Frontier Blazes ISP Connectivity Trail for IBM

IBM's recently formed Internet Service Provider (ISP) business unit and Frontier Communications (Rochester, N.Y.) announced the first of an expected series of partnerships between IBM and ISPs. The partnerships are aimed at helping IBM customers quickly establish e-commerce hardware and software infrastructures.

As a result of the July announcement with Frontier, the ISP will be recommended as an Internet access provider when IBM customers purchase AS/400, Netfinity and RS/6000 servers along with IBM's Net.Commerce, WebSphere and other e-commerce software.

Frontier Communications, a business unit of Frontier Corp., is a provider of integrated communications services including Internet access, IP and data applications, as well as long distance and local telephone and teleconferencing. Frontier's geographical coverage expanded worldwide when it merged with Internet and long-distance telecommunications provider Global Crossing Ltd. (Beverly Hills, Calif.) earlier this year.

By linking with IBM, Frontier officials say they have found a high-profile e-commerce business partner that can only increase the ISP's customer base.

"We needed to partner with a company that has brand recognition in the e-commerce space," says Brain Covney, VP of market management at Frontier Communications. "When IBM's business customers need to implement high-bandwidth sales strategies like e-commerce, IBM sales representatives will bring us in to provide the Internet access. We'll provide the connectivity to the outside world."

Frontier will initially offer dedicated Internet access and frame relay connectivity services, but plans to expand its offerings to include Web hosting and application hosting. While officials at IBM's ISP business unit view Internet connectivity as an integral part of any e-commerce system, the company intends to focus on its server platforms and software and let its partners handle Internet access.

"Our strengths are our middleware and server hardware and software, and that's partly why we divested our Internet Global Network and began to partner with providers like Frontier," says Dr. Scott Penberthy, director of solutions at IBM's ISP business unit. "We'll continue to focus on providing reliable, rock-solid server software, while ISP providers will make the investments in connectivity, Web hosting, email messaging and audio and video conferencing."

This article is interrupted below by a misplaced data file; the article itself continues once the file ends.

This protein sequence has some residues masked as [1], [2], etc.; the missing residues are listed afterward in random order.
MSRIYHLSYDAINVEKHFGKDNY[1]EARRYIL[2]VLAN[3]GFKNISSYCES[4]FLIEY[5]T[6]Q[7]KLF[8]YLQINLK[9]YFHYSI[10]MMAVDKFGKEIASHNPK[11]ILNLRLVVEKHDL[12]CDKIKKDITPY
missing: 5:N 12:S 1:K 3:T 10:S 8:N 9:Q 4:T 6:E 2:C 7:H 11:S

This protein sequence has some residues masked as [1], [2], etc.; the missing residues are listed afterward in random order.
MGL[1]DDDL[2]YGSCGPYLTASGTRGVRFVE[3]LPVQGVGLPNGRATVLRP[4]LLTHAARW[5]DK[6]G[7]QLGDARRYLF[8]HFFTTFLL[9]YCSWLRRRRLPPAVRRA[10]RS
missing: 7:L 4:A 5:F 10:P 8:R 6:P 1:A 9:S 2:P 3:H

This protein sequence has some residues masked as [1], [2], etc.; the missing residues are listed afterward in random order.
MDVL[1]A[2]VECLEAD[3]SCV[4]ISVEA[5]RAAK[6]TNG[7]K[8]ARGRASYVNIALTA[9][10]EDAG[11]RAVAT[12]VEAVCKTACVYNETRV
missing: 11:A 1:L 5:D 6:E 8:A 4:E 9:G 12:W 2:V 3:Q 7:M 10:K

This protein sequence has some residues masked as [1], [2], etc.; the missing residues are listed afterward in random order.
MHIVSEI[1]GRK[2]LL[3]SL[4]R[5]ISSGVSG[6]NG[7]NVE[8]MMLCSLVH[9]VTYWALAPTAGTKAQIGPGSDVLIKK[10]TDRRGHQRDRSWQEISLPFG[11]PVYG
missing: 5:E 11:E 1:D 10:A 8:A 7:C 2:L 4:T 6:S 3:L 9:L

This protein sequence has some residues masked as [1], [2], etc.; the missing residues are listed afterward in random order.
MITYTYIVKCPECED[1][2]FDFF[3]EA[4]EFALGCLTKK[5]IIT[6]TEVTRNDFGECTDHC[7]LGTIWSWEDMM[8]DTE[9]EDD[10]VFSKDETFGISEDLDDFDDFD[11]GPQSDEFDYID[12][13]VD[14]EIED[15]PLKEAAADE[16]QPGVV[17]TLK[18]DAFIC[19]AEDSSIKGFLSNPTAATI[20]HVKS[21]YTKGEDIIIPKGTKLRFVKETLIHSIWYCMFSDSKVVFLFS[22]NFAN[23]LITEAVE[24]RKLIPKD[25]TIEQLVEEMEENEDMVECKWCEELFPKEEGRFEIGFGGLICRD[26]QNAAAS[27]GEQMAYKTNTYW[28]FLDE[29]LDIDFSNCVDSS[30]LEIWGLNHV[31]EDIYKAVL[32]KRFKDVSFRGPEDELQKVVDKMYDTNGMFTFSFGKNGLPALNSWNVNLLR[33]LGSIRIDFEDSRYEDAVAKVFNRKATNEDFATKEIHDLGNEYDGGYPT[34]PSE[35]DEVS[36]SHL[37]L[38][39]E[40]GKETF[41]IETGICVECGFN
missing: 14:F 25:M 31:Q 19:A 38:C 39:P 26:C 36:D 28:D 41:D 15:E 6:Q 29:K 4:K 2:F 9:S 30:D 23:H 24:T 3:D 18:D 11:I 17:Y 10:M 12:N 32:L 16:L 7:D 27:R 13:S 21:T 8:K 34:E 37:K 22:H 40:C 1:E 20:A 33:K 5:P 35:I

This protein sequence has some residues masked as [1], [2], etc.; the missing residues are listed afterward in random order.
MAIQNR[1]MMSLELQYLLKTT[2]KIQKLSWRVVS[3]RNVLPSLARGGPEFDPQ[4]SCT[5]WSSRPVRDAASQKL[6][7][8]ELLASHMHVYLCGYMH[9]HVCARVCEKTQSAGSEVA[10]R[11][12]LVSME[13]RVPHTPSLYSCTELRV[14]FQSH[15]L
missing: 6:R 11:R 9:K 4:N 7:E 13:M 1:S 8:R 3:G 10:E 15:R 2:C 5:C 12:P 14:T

Penberthy explains that programs such as IBM's Start Now, announced in July, which bundles its Net.Commerce software on AS/400, Netfinity, RS/6000 and other server platforms, are designed to let its customers get their e-commerce systems to market quickly.

"We have also started a program with VARs and VADs to offer Frontier connectivity with a Netfinity box installed with WebSphere and other software on the customer site," Penberthy continues. "WebSphere is also tested and rock-solid on the AS/400, so those customers can get their e-commerce systems started for $30,000 to $40,000."

Although IBM officials readily describe the benefits of the Frontier partnership, clearly it's a deal that will have its greatest impact on the ISP, according to Lance Travis service director for application architectures at AMR Research (Boston). "This partnership is a good starting point to get companies up and running in e-commerce. It's a nice play for Frontier, but for IBM it merely provides a new channel that's a blip on their radar. It's more of a feel good story for IBM, since they can say, 'We're not locking you into our own ISP.'"

One key benefit for e-commerce first-timers is that the partnership will help eliminate technical snafus when it's time to go online. An ISP company probably has a clear understanding of connectivity, but may have little knowledge of a particular server platform. Travis adds that by forging a relationship with Frontier and other ISPs, IBM is helping customers by providing a completely configured package.

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